Widescreen Signaling (“WSS”) is a technical standard adopted by the International Telecommunication Union (“ITU”) in Recommendation ITU-R BT.1119-2 and by the European Telecommunication Standards Institute (“ETSI”) in the European Norm EN 300 294. WSS designates the system and the signal defined by such standards that can be used by enhanced television receivers for identifying the image format of an analogue television signal and adapting it to the screen.
WSS can be implemented in any device with a television tuner. For example, television sets of any type (CRT, LCD, plasma, and projection), set top boxes, video recorders with hard disk or other storage media (cassette, DVD, Blu-ray), PC TV cards, and USB TV receivers for PCs can utilize or generate WSS independently of the transmission means of the television signal (terrestrial, cable or satellite).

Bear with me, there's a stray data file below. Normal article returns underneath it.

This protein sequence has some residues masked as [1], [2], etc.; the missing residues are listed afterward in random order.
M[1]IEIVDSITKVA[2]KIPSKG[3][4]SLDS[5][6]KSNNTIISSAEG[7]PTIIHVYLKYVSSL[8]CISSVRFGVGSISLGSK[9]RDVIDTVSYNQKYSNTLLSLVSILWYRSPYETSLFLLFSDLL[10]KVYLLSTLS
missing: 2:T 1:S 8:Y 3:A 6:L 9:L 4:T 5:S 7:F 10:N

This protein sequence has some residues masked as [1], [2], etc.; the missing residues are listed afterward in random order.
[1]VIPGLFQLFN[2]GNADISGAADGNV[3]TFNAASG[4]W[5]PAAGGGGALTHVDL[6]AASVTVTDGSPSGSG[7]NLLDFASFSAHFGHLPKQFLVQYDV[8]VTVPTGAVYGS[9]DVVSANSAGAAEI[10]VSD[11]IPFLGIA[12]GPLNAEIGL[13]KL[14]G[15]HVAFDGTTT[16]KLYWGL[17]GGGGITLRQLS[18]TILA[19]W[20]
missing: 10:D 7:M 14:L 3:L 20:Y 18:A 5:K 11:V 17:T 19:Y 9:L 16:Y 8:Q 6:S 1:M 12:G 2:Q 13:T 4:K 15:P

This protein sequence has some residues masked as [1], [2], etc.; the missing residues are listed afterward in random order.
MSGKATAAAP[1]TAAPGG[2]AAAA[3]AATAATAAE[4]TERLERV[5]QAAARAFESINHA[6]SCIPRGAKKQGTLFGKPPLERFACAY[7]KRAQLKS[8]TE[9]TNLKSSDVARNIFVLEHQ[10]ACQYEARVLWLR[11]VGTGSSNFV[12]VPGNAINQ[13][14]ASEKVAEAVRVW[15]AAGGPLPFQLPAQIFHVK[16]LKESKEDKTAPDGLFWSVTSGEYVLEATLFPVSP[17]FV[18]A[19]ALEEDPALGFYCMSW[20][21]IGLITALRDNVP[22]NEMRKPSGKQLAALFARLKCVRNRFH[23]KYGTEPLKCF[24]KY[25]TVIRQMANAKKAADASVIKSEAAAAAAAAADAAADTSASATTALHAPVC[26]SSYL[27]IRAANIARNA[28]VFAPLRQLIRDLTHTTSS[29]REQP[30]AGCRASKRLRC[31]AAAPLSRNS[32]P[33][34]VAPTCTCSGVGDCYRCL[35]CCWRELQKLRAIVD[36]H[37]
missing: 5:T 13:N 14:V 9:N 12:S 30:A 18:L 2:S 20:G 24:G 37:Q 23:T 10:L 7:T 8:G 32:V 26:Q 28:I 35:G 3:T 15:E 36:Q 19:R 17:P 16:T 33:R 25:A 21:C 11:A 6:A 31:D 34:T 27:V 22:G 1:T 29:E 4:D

The WSS feature is marketed under several names including, Auto(matic) (Picture) Format, Auto(matic) Zoom (Switching), Auto(matic) Wide (Mode), Auto(matic) Aspect Ratio (Control).
How does WSS work?
Enhanced television receivers compatible with WSS technology can automatically set the aspect ratio of the image to produce the best picture possible by setting it to the mode embedded in the television signal. Alternatively, many televisions also allow users to manually adjust the settings to 16:9, 4:3, Widescreen, Zoom Center, Panoramic, and so on.